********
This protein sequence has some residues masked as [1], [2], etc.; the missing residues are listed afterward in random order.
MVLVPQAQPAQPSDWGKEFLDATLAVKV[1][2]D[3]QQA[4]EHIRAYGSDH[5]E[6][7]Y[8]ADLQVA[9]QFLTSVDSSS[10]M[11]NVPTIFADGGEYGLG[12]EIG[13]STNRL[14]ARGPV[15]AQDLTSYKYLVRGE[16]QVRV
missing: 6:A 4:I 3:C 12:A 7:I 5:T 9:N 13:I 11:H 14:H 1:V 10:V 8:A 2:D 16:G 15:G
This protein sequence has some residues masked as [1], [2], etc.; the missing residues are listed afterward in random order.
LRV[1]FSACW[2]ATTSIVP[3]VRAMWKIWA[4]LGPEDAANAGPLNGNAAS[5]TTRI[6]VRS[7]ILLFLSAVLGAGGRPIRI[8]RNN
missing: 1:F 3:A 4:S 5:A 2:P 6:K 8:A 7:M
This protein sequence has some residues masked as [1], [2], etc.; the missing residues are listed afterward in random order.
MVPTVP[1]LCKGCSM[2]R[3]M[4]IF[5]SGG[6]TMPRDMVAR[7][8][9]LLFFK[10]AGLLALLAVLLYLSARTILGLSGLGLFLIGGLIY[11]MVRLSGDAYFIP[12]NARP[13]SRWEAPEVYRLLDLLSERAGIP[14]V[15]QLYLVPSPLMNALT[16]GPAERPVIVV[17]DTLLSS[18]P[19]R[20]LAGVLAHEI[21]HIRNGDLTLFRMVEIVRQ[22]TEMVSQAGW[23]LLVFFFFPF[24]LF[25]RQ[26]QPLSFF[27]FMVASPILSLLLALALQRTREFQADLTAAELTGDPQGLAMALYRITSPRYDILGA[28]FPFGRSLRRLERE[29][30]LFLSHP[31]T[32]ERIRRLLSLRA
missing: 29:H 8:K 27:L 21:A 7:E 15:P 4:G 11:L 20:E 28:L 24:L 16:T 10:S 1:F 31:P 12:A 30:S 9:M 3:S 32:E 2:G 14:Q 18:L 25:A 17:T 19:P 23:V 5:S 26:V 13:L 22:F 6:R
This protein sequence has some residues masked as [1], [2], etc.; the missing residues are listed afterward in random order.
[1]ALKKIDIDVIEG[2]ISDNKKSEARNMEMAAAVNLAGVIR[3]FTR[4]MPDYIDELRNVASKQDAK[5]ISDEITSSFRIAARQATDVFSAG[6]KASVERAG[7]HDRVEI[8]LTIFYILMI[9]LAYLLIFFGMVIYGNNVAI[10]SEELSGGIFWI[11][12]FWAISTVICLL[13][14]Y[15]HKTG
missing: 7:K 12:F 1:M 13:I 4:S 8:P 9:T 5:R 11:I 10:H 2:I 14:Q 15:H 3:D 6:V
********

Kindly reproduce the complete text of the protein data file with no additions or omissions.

This protein sequence has some residues masked as [1], [2], etc.; the missing residues are listed afterward in random order.
MVLVPQAQPAQPSDWGKEFLDATLAVKV[1][2]D[3]QQA[4]EHIRAYGSDH[5]E[6][7]Y[8]ADLQVA[9]QFLTSVDSSS[10]M[11]NVPTIFADGGEYGLG[12]EIG[13]STNRL[14]ARGPV[15]AQDLTSYKYLVRGE[16]QVRV
missing: 6:A 4:I 3:C 12:A 7:I 5:T 9:N 13:I 11:H 14:H 1:V 10:V 8:A 2:D 16:G 15:G
This protein sequence has some residues masked as [1], [2], etc.; the missing residues are listed afterward in random order.
LRV[1]FSACW[2]ATTSIVP[3]VRAMWKIWA[4]LGPEDAANAGPLNGNAAS[5]TTRI[6]VRS[7]ILLFLSAVLGAGGRPIRI[8]RNN
missing: 1:F 3:A 4:S 5:A 2:P 6:K 8:A 7:M
This protein sequence has some residues masked as [1], [2], etc.; the missing residues are listed afterward in random order.
MVPTVP[1]LCKGCSM[2]R[3]M[4]IF[5]SGG[6]TMPRDMVAR[7][8][9]LLFFK[10]AGLLALLAVLLYLSARTILGLSGLGLFLIGGLIY[11]MVRLSGDAYFIP[12]NARP[13]SRWEAPEVYRLLDLLSERAGIP[14]V[15]QLYLVPSPLMNALT[16]GPAERPVIVV[17]DTLLSS[18]P[19]R[20]LAGVLAHEI[21]HIRNGDLTLFRMVEIVRQ[22]TEMVSQAGW[23]LLVFFFFPF[24]LF[25]RQ[26]QPLSFF[27]FMVASPILSLLLALALQRTREFQADLTAAELTGDPQGLAMALYRITSPRYDILGA[28]FPFGRSLRRLERE[29][30]LFLSHP[31]T[32]ERIRRLLSLRA
missing: 29:H 8:K 27:L 21:A 7:E 15:P 4:G 11:L 20:E 28:L 24:L 16:T 10:S 1:F 31:P 12:A 30:S 9:M 3:S 32:E 2:G 14:Q 18:L 25:A 17:T 19:P 23:V 5:S 26:V 13:L 22:F 6:R
This protein sequence has some residues masked as [1], [2], etc.; the missing residues are listed afterward in random order.
[1]ALKKIDIDVIEG[2]ISDNKKSEARNMEMAAAVNLAGVIR[3]FTR[4]MPDYIDELRNVASKQDAK[5]ISDEITSSFRIAARQATDVFSAG[6]KASVERAG[7]HDRVEI[8]LTIFYILMI[9]LAYLLIFFGMVIYGNNVAI[10]SEELSGGIFWI[11][12]FWAISTVICLL[13][14]Y[15]HKTG
missing: 7:K 12:F 1:M 13:I 4:S 8:P 9:T 5:R 11:I 10:H 2:I 14:Q 15:H 3:D 6:V